I woke bright and early to try and capture some morning goodness in and around my haunts. I thought a drive out to the beach would do me good, so I headed over the 92 towards Half Moon Bay and Pillar Point. It was still dark and gloomy, especially after all the rain that we’ve had, and I didn’t know where to go or what to look for. I was almost hell bent on driving up the coast when I thought to myself, “Wait, if you keep driving you will miss the good light.” So I decided to pull over and just wait for something.

I piddled around till I found some parking near all the boats, which are always an instant draw for me considering my sailing background. There’s nothing like the smell of salt air in the morning while the constant wail of the fog horn morosely warns mariners of the dangers yet unseen. And this was no more re-enforced by a sad little fishing vessel that waited patiently in the shallows on the bay floor. She was proud, even with all the water awash on the decks and spilling over the gunwales. There were so many stories of high seas and great seasons that abounded with plenty I am sure, but now she was waiting for a salvage and demo team; They will take what they can and shred the rest. A sad ending for such a stout looking little boat.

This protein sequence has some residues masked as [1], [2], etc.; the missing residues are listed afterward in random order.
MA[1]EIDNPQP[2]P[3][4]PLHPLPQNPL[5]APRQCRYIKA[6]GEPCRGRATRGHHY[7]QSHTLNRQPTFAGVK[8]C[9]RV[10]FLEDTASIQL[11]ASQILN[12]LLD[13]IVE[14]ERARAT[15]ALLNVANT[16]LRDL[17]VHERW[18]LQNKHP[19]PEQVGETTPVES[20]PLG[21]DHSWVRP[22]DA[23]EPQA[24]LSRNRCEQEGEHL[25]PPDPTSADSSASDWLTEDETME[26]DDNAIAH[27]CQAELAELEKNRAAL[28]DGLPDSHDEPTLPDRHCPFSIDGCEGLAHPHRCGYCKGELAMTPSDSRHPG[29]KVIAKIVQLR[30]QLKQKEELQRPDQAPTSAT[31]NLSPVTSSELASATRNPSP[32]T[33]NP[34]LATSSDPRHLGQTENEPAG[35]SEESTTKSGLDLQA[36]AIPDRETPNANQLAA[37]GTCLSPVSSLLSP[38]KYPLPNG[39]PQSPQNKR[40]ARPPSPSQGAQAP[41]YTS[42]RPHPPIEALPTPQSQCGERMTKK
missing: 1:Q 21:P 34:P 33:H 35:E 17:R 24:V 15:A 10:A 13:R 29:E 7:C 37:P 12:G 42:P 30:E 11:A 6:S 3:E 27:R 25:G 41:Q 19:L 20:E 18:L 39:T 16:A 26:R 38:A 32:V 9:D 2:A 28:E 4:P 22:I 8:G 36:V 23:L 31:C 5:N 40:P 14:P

As I watched her in the gray, the sun started to peak over the ridge, casting a nice little back light on her. I thought, “This is it. I’ve got a few minutes.” I got out both cameras, a long and a wide lens, my filters, and a 3 stop split neutral density filter to compensate for such extreme lighting difference, and went at it. There wasn’t much I could do for different angles as the incoming tide had already swept over my feet for the second time while I concentrated on the frame, but I had a great time until the light vanished.

As I walked the dock, I got the normal friendly hello from a couple of guys: Boat guys. I walked with them down the dock and swapped a few stories of my high seas adventure to lend myself a little credibility. We talked of fish and water, wind and tides, and how attaching boat to any question regarding a part quickly adds a few extra hundred dollars. As our stories faded out and as quickly as the tide turns, the two gentlemen were puttering off to the anchorage while I waved them a goodbye.

Some days the light only last a few seconds or minutes. Sometimes it can go on like a dream. Today was fleeting and momentary. But my plan remains to photograph every day. Even if I only come away with one decent photo from each day, I am still learning; still gaining from failures and experimentation. As the rain started to come down with with some bite, I headed towards the car and off on my way. The pangs of hunger started echoing in the belly, and a smile washed over my face.

“There is no failure except in no longer trying.” Elbert Hubbard